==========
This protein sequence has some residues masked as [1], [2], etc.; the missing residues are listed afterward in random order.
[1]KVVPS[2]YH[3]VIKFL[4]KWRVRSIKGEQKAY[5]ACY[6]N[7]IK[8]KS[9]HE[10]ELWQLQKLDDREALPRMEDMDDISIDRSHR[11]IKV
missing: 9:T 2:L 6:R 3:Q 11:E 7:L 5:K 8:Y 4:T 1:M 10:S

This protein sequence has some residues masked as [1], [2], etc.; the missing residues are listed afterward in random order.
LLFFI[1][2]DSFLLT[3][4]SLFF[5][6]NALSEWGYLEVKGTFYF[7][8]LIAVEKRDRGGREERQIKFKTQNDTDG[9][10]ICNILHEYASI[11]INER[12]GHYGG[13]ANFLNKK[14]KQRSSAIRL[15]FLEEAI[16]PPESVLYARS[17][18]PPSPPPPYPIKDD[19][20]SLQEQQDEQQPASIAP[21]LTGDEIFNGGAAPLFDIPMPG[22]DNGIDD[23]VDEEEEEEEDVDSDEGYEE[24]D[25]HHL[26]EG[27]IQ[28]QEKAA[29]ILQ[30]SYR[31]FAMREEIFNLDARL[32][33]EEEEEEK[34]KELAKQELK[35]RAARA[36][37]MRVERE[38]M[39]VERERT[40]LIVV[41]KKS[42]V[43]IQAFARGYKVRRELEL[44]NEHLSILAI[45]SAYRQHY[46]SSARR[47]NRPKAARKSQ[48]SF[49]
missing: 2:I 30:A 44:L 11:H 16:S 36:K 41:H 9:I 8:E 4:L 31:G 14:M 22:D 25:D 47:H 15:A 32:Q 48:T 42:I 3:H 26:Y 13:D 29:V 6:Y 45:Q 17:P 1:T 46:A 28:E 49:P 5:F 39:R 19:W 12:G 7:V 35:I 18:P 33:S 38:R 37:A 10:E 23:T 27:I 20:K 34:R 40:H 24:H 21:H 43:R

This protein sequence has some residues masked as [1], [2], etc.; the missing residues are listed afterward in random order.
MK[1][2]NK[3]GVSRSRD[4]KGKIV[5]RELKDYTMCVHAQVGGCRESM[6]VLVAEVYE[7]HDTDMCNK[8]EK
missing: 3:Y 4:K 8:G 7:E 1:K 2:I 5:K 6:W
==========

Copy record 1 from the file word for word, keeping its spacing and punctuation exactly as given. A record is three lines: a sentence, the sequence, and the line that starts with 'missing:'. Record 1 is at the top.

This protein sequence has some residues masked as [1], [2], etc.; the missing residues are listed afterward in random order.
[1]KVVPS[2]YH[3]VIKFL[4]KWRVRSIKGEQKAY[5]ACY[6]N[7]IK[8]KS[9]HE[10]ELWQLQKLDDREALPRMEDMDDISIDRSHR[11]IKV
missing: 9:T 2:L 6:R 3:Q 11:E 7:L 5:K 8:Y 4:T 1:M 10:S